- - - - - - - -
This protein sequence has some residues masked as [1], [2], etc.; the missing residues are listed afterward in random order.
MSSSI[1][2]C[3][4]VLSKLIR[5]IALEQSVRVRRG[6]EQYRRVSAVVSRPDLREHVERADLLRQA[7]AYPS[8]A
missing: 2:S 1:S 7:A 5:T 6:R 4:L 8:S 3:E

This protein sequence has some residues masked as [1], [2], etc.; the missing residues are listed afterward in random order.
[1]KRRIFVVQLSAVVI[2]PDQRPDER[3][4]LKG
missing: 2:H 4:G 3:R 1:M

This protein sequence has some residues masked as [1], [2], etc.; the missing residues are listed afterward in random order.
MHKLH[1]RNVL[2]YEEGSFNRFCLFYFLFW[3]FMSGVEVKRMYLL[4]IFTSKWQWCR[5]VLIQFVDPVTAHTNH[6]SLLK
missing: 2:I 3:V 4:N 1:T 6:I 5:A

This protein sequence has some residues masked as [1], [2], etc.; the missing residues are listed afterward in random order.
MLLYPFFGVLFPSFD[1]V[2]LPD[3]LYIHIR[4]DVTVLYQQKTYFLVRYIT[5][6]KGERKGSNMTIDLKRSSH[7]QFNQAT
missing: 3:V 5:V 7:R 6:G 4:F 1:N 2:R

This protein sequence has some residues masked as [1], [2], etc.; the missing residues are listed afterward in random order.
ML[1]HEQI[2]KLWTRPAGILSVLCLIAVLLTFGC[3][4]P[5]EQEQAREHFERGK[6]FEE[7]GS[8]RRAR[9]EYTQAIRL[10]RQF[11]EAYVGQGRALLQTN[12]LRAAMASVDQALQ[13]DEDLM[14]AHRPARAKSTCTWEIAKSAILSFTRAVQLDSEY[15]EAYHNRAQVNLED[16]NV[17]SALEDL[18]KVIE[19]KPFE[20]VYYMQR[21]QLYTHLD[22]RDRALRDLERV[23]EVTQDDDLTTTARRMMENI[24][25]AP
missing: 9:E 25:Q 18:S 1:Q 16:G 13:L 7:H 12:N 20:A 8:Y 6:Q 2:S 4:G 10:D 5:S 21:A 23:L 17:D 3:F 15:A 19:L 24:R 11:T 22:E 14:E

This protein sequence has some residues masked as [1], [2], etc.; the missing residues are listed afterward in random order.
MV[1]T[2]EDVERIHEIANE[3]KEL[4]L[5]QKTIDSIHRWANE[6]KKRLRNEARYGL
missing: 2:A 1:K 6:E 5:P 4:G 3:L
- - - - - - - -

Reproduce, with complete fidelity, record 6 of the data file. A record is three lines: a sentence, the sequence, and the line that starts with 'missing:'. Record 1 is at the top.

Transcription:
This protein sequence has some residues masked as [1], [2], etc.; the missing residues are listed afterward in random order.
MV[1]T[2]EDVERIHEIANE[3]KEL[4]L[5]QKTIDSIHRWANE[6]KKRLRNEARYGL
missing: 2:A 1:K 6:E 5:P 4:G 3:L